Formula 1 tickets are too expensive. There is nothing new in this, it has been the case for a while. That said, I’d blithely assumed they’d remained fairly static in recent years. It seems I might be wrong.
I buy my WEC tickets via Silverstone’s website so I receive emails from them. This week’s email says they are ‘offering’ the chance of a 0% interest loan, payable in 9 monthly instalments, to cover the cost of two weekend grandstand tickets for the 2015 British Grand Prix. Details here.
That cost? £755. Or to put it another way, for anyone reading in the US, that’s $1215.
You shouldn’t need a loan to buy tickets! They should be a tenth of the price.
The parking pass alone makes up £65 of this. I didn’t know they charged for parking. As far as I am aware they don’t at any other race meeting.
Don’t misunderstand my point here. This isn’t an attack on Silverstone or the BRDC. None of this is the fault of Silverstone, nor any of the other circuits charging extortionate prices. They themselves have been charged eye-watering amounts for the privilege of hosting a Formula 1 race and the only way they can recoup this cost is through ticket sales; their other avenues of revenue – trackside signage, paddock hospitality, TV rights – having long since been redirected towards the F1 empire rather than the host circuit.
Honestly if they had chosen not to renew the British GP I wouldn’t have blamed them, the business model is crazy. They believe, perhaps rightly, that it is unthinkable to not have a British GP at all. And the only option is Silverstone, no other viable option exists without a serious upgrade (ask Donington Park how that went). So the BRDC are stuck in a bind; either lose the prestige of hosting this big halo event promoting and supporting the vast motorsport industry in this country, or keep it and force people to pay ridiculous prices to go and watch.
Somehow, Silverstone still managed to host a full crowd this year. This is more than can be said for Hockenheim, the Hungaroring, and even Monza. Throughout the F1 calendar fan attendances are declining almost across the board.
For a lot of GPs it doesn’t matter, the crowd is an afterthought, just as long as the rich countries in the Middle East and elsewhere continue to stump up their even-larger race hosting fees it doesn’t matter that nobody goes to Abu Dhabi, or that white elephant tracks are springing up in places like Korea and India only to be abandoned when the locals realise they are getting screwed.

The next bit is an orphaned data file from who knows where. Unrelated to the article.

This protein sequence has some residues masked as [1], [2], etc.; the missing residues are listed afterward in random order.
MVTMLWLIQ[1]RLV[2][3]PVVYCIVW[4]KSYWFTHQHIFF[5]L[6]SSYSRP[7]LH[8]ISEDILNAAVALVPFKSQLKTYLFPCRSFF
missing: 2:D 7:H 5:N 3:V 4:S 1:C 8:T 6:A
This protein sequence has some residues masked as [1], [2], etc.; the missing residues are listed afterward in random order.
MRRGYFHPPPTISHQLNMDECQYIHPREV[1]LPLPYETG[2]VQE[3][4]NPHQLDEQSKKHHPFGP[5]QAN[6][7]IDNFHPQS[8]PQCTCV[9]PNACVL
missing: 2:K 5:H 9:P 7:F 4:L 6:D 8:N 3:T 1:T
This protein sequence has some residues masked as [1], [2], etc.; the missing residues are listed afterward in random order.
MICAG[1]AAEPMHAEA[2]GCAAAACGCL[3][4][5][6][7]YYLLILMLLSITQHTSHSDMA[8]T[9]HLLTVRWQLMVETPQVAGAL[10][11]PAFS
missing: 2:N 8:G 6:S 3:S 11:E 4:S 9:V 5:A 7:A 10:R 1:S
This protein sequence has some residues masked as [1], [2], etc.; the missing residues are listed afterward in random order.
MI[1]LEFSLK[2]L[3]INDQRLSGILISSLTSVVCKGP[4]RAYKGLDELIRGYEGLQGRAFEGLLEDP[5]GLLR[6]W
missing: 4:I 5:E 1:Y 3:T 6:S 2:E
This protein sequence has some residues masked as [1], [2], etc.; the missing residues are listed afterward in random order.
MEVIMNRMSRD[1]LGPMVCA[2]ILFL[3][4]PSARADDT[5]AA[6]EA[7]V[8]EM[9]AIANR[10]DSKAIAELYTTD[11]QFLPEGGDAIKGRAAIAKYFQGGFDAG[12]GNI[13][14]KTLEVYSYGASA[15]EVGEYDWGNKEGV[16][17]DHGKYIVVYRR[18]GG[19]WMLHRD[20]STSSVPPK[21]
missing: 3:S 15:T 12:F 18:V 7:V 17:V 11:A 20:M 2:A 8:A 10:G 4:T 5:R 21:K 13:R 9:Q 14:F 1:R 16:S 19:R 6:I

The people to blame are the people running F1, the investment group which owns the F1 group who are maximising profit by selling races at ever-increasing fees and selling TV rights to broadcasters that charge people a fortune to watch the races (that’s a post for another day).
Surely the aim must be to make a Grand Prix the place to be. To fill the place with people who look like they want to be there. Silverstone, Melbourne, Montreal and Austin do this well.. at the moment. Price the seats to the market, fill the place, make it look like somewhere sponsors want to be seen. Keep the costs high for either the tickets or the TV package and fans might change their minds, the stands may empty, the sponsors might wonder why they are being invoiced so much for so little an audience.
It is a terrible thing for the world’s biggest and most popular racing series to race in front of empty grandstands. It is even worse to deliberately keep willing people from attending because they can’t afford to go, or under some pretence of ‘exclusivity’.
Anyway, I’ve only ever been to two Grands Prix and neither were at Silverstone. If I’m paying £400 I might as well travel, see other countries, it is more easily justified that way rather than paying £400 to see an airfield outside Northampton.
And I say that as someone who quite likes Silverstone. I go there every year for the WEC and the odd other things and plan to do so for a long time to come.